Places Discussed

(Critical Guide to Settings and Places in Literature)

Casa de Ejercicios Espirituales de la Encarnación

Casa de Ejercicios Espirituales de la Encarnación. Home for elderly women in the fictional Chilean city of La Chimba. A large, rambling structure, the Casa has over the years become a labyrinth through two different but complementary processes of growth. Externally, additions of varying sizes and architectural styles have proliferated to the point that no one remembers what the original building looked like; internally, rooms have been divided and subdivided until even Humberto Peñaloza, the Casa’s caretaker, no longer comprehends its overall layout.

The Casa is variously depicted as a magic kingdom, a beehive, a prison, and a place to which both people and things go when they have outlived their usefulness. Clearly, it is a world of its own that is nonetheless intended to have some metaphorical relationship to the world as a whole. Its complex and labyrinthine character is further emphasized by the narrative’s frequent references to its many nooks and crannies, and to secret recesses in which witchcraft and other mysterious rites are practiced by its residents. Although it is supposed to be an institution that benevolently looks after those who live within, it is the inmates who have in fact taken control of the asylum, as the novel continues to develop its theme of the unpredictable and often irrational outcomes of human action.

La Rinconada


(The entire section is 574 words.)

The Obscene Bird of Night Bibliography

(Great Characters in Literature)

Baker, Robert. “José Donoso’s El obsceno pájaro de la noche: Thoughts on ‘Schizophrenic’ Form.” Revista de Estudios Hispánicos 26, no. 1 (1992): 37-60. A clear discussion of the sometimes confusing ways in which characters fuse with each other.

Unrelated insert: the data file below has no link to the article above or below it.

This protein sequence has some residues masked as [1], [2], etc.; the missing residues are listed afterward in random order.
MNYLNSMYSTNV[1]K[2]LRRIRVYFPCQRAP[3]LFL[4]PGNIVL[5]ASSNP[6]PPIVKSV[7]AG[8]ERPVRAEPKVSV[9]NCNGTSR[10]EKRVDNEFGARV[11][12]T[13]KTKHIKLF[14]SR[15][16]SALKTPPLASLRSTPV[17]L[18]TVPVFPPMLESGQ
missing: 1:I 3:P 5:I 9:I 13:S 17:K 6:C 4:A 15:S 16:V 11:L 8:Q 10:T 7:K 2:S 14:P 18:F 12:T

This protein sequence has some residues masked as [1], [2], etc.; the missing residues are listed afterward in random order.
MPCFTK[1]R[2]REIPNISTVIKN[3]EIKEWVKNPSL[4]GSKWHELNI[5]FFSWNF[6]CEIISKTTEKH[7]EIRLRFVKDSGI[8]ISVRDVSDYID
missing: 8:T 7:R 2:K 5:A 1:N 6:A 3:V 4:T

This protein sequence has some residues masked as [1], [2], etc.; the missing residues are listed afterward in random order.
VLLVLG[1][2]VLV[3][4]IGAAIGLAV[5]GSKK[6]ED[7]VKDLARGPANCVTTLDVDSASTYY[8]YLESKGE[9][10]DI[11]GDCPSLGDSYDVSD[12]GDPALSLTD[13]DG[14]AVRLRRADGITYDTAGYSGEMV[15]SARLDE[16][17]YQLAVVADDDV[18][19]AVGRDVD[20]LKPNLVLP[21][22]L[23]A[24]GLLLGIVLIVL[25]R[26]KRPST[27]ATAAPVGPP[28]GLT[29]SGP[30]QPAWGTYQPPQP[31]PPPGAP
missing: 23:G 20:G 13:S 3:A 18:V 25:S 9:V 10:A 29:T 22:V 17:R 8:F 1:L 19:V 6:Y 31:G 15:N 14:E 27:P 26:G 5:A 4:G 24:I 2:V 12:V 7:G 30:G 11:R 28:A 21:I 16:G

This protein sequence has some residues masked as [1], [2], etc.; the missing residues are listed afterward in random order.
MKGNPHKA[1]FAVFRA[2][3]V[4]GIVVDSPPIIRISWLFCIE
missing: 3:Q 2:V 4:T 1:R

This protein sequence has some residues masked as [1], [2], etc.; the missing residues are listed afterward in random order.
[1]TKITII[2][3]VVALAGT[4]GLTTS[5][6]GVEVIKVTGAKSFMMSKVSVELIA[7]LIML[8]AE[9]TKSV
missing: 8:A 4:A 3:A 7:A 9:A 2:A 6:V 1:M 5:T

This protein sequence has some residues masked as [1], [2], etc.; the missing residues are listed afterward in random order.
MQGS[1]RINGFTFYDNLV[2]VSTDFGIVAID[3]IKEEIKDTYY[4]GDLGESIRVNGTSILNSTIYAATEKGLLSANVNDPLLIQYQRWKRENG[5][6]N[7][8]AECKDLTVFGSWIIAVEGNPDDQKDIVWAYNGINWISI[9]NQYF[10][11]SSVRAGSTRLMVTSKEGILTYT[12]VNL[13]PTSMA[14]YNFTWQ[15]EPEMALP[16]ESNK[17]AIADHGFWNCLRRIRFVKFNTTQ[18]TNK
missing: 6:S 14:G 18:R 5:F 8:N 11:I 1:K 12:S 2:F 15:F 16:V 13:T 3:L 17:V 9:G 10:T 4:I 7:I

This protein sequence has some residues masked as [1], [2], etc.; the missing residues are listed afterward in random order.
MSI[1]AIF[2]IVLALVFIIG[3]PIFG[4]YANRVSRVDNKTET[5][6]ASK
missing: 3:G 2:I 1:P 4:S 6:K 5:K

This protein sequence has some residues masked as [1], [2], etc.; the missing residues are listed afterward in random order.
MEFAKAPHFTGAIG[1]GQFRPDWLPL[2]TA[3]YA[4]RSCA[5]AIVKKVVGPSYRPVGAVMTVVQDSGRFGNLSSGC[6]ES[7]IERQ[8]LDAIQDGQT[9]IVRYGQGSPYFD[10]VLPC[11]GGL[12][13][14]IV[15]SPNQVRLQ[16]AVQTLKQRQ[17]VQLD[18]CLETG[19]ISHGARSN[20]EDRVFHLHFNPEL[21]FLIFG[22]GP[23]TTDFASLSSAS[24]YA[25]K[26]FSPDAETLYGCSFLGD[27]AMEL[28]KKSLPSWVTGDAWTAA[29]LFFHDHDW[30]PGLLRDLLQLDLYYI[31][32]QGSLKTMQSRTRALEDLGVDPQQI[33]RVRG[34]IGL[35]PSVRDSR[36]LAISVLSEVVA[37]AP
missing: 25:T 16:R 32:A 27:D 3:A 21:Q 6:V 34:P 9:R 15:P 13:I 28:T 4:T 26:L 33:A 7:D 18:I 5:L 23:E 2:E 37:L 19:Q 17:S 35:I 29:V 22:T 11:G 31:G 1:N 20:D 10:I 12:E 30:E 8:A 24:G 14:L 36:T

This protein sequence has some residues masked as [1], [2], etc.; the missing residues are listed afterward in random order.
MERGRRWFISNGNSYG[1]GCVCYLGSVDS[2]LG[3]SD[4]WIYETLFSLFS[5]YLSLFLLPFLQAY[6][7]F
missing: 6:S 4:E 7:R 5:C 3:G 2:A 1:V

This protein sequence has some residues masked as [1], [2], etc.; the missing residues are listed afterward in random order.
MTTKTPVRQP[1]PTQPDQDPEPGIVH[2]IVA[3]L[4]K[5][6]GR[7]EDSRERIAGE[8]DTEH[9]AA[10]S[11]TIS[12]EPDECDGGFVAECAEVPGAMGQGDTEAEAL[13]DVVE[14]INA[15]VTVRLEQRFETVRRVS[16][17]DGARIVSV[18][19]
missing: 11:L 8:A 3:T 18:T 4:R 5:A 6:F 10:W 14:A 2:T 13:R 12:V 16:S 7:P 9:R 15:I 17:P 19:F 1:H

Diamond-Nigh, Lynne. “El obsceno pájaro de la noche: An Allegory of Creation.” Hispanófila 104 (1992): 37-45. Emphasizes the religious metaphors used in the novel.

Donoso, José. “A Small Biography of The Obscene Bird of Night.” Review of Contemporary Fiction 12, no. 2 (1992): 18-31. A fascinating discussion by the author on how the novel came into being, the various rewrites, and the various people and events which inspired their novelistic counterparts.

Rowe, William. “José Donoso: El obsceno pájaro de la noche as Test Case for Psychoanalytic Interpretation.” Modern Language Review 78, no. 3 (1983): 588-96. Focuses on the relationship between Humberto and Jerónimo in the novel and looks at the themes of narcissism and self-destruction.

Swanson, Philip. “José Donoso: El obsceno pájaro de la noche.” In Landmarks in Modern Latin American Fiction. London: Routledge, 1990. A tightly-argued essay which sets The Obscene Bird of Night in the context of Donoso’s other novels and concentrates on the different parallels constructed by the novel, such as those between Humberto and Mudito and between the yellow bitch and Peta Ponce.